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Paradise Road (1997)

Glenn Close , Frances McDormand , Bruce Beresford  |  R |  DVD
4.6 out of 5 stars  See all reviews (87 customer reviews)

Price: $34.99 & FREE Shipping on orders over $35. Details
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Product Details

  • Actors: Glenn Close, Frances McDormand, Pauline Collins, Cate Blanchett, Jennifer Ehle
  • Directors: Bruce Beresford
  • Writers: Bruce Beresford, David Giles, Betty Jeffrey, Martin Meader
  • Producers: Andrew Yap, David Giles, Graeme Rattigan
  • Format: Anamorphic, Closed-captioned, Color, Dolby, NTSC, Subtitled, Widescreen
  • Language: English (Dolby Digital 2.0 Surround), English (Dolby Digital 5.1), French (Dolby Digital 2.0 Surround)
  • Subtitles: English, Spanish
  • Region: Region 1 (U.S. and Canada only. Read more about DVD formats.)
  • Aspect Ratio: 2.35:1
  • Number of discs: 1
  • Rated: R (Restricted)
  • Studio: 20th Century Fox
  • DVD Release Date: March 13, 2001
  • Run Time: 122 minutes
  • Average Customer Review: 4.6 out of 5 stars  See all reviews (87 customer reviews)
  • ASIN: B000056BSH
  • Amazon Best Sellers Rank: #74,640 in Movies & TV (See Top 100 in Movies & TV)
  • Learn more about "Paradise Road" on IMDb

Special Features

None.

Editorial Reviews

In a time of war, an extraordinary group of women turned a song of hope into a symphony of triumph. From the director of "Driving Miss Daisy" comes a true story of courage, triumph, friendship and strength starring Glenn Close ("Dangerous Liaisons"), Oscar®-Winner Frances McDormand (1996 Best Actress, "Fargo") and Emmy Award Winner Julianna Margulies (TV's "ER"). This compelling drama reveals the heroic actions of a group of women held prisoner by the Japanese during World War ll. These diverse women from different countries, speaking different languages, unite to form a vocal orchestra-creating a life affirming symphony of human voices.

Customer Reviews

Most Helpful Customer Reviews
60 of 63 people found the following review helpful
3.0 out of 5 stars Scenes Missing July 13, 2004
By A Customer
Format:DVD
I just watched Paradise Road on DVD and was very disappointed. I didn't see scenes I remember in the VHS version. I like the movie very much, but would not have purchased a version that was shortened. There are two scenes I remember from renting the movie previously. Those being where Jennifer Ehle meets her husband while he is attempting to escape the men's camp, and also the scene where Miss Drummond is buried and Glenn Close's character begins to hum and tap the Bolero piece the orchestra did. I have no idea why Fox would delete those scenes. The cover of the DVD indicates the movie is 132 minutes long, however my counter stopped at 110 or so. So please be forwarned, if you purchase the DVD you will not get the whole movie. Other than that, I would say the movie is worth having in a home collection.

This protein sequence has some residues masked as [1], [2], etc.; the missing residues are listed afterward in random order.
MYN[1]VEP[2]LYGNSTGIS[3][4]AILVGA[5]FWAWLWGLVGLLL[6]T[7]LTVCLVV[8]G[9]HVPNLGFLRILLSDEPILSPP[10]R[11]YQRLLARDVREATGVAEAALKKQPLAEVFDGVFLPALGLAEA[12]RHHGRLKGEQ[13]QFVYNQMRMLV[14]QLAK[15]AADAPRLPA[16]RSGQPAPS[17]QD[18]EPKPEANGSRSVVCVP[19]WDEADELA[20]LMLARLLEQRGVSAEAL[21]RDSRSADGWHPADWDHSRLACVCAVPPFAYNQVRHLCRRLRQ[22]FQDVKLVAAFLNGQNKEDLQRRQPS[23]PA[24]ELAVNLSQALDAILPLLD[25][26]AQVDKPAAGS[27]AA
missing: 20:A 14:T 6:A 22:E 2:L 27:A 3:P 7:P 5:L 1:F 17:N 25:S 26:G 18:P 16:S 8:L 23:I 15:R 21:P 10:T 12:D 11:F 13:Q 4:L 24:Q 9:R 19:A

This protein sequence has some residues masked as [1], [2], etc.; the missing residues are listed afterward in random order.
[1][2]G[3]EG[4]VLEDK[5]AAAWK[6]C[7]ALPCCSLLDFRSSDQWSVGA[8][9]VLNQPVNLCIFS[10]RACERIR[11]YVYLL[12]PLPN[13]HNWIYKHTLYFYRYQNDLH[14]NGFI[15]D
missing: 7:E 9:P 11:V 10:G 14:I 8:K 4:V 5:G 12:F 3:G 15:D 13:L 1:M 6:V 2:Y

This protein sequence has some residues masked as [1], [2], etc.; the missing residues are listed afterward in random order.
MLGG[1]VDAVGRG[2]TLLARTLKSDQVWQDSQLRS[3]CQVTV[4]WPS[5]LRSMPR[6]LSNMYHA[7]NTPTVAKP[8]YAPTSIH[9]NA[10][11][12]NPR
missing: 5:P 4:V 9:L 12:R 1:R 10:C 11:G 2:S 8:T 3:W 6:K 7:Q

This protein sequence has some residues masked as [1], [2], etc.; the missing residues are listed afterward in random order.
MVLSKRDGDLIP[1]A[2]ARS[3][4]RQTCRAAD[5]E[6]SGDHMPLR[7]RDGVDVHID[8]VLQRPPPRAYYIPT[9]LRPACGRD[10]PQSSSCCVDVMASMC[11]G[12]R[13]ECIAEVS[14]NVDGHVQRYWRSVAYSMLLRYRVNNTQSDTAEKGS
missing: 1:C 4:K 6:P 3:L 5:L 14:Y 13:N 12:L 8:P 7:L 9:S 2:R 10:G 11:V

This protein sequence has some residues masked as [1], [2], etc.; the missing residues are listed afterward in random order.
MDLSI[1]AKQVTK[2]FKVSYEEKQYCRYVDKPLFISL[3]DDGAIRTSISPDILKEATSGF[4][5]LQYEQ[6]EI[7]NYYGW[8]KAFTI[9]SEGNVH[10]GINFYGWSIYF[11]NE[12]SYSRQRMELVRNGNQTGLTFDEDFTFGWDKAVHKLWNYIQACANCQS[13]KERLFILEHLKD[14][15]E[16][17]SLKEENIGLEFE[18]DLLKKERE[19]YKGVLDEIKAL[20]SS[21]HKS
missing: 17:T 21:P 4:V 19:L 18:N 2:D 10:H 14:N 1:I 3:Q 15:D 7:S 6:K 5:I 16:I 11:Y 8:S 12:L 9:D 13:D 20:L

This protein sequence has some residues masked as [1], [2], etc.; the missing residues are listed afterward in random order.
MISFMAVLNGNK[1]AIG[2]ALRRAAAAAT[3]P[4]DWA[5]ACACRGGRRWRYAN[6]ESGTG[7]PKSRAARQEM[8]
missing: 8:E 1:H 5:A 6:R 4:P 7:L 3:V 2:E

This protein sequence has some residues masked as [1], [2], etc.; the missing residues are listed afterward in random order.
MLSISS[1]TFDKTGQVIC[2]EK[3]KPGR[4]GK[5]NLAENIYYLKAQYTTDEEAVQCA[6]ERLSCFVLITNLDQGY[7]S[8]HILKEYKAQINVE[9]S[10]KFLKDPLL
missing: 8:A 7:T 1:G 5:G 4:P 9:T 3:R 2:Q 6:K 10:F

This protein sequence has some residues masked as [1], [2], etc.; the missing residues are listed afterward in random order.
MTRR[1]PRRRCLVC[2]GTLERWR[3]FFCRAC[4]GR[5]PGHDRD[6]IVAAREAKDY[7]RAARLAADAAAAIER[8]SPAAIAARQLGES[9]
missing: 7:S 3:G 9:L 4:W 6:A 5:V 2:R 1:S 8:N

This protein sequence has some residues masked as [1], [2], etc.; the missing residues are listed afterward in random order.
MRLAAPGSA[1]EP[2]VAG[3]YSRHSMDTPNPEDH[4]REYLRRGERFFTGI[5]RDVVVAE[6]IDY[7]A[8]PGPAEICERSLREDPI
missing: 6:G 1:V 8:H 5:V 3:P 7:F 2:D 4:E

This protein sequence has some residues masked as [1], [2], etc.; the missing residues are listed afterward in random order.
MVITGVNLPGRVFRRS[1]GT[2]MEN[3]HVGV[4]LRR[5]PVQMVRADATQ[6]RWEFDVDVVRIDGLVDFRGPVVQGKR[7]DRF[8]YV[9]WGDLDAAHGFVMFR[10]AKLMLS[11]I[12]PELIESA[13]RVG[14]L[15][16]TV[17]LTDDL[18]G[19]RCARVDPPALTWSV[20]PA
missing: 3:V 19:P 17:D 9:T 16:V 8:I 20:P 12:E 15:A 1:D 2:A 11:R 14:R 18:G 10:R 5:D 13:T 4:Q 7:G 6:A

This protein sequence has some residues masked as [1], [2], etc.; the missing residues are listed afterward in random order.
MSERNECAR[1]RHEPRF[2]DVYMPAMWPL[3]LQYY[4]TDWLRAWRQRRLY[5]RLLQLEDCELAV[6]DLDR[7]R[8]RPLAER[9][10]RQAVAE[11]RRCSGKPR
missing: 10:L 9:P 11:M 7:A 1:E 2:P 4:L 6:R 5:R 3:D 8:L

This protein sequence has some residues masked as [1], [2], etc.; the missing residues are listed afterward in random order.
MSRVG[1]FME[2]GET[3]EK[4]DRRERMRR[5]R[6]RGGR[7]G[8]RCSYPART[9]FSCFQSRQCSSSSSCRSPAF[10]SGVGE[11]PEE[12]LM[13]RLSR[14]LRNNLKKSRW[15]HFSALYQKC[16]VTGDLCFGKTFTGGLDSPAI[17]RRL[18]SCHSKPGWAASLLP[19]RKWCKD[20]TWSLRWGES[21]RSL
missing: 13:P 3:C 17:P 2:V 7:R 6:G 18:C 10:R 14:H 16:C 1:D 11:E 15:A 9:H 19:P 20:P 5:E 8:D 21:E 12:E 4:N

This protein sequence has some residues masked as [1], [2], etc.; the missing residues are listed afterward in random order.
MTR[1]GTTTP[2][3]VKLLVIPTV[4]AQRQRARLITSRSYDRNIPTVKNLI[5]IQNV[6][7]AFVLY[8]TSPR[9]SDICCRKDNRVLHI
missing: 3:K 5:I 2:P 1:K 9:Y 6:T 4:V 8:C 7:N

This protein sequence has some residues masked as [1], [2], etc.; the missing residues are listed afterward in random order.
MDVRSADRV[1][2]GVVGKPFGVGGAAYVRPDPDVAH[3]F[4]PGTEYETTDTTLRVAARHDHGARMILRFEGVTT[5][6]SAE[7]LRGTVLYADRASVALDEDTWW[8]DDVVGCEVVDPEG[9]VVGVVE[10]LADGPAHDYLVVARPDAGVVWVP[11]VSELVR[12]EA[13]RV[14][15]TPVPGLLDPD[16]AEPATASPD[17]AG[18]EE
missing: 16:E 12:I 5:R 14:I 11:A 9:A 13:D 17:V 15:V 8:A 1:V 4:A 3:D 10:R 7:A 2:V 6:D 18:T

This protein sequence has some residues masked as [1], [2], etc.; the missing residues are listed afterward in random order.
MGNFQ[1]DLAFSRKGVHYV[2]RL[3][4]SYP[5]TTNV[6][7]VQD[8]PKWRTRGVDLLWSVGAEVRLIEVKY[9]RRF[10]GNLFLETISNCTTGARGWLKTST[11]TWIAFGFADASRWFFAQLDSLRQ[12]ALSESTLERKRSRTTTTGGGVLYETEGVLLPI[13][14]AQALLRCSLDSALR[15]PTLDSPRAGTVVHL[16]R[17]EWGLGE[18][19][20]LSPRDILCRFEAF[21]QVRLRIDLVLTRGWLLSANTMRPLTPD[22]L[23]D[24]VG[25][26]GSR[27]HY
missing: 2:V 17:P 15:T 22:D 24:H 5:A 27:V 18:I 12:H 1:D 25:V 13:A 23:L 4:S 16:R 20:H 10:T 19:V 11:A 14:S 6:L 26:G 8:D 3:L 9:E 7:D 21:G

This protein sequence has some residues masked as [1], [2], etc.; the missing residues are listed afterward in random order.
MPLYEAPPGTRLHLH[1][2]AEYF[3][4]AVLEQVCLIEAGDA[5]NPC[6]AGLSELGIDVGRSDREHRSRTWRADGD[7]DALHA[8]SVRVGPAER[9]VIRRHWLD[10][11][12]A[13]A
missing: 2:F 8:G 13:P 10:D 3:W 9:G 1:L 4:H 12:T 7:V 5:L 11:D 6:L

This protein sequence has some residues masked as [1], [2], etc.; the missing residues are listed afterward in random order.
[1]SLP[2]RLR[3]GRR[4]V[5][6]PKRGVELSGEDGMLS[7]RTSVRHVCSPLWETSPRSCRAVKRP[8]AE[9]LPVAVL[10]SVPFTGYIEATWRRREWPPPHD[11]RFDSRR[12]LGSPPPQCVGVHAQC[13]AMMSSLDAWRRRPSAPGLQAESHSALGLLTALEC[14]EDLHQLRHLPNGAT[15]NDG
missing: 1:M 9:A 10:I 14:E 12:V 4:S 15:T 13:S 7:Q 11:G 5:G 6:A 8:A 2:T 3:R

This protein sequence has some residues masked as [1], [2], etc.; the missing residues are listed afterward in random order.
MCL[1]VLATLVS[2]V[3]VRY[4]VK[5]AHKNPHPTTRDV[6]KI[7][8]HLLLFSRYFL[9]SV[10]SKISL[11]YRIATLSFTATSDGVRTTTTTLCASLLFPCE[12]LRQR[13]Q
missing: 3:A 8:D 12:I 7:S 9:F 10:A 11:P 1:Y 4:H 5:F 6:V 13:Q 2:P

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42 of 43 people found the following review helpful
4.0 out of 5 stars A woman's vocal orchestra in a Japanese internment camp November 20, 2004
Format:DVD
Right before the fall of Singapore in February 1942 a group of women, predominantly English but also including Dutch, Australian, and other Western nationalities, were evacuated on ship to Australia. However, when the ship is sunk they are captured by the Japanese and put in an internment camp. Over the rest of the war they suffer the attendant horrors of being the prisoners of the Japanese and they rise above their condition by creating a vocal orchestra, a chorus that performs hummed renditions of the works of Mozart, Dvorak, and Ravel.

There are certainly some memorable and harrowing moments in "Paradise Road" reflecting the brutality of life in a Japanese internment camp. Such horrors are supposed to stand in contrast to the beautiful music these women created in their prison camp by putting together a vocal orchestra. However, at the end of this 1999 film from director Bruce Beresford we learn that the vocal orchestra only performed for a couple of years before half its members had died, and we simply do not get the sense that things were that bad in this film, even though intellectually we know this must have been the case. As is pointed out, the Japanese do not like Europeans, prisoners, or women, and of course with these women we have all three. In contrast, one of the women refuses to hate her captors, explaining: "I just can't bring myself to hate people. The worse they behave, the sorrier I feel for them."

I suppose it is politically incorrect today to show the brutality the Japanese displayed in dealing with prisoners. The concept of surrender was an anathema to the Japanese and soldiers who surrendered rather than die in battle or kill themselves were seen as being without honor.
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45 of 47 people found the following review helpful
5.0 out of 5 stars Microcosm of Japanese Actions Across WW II Asia August 23, 2002
By A Customer
Format:VHS Tape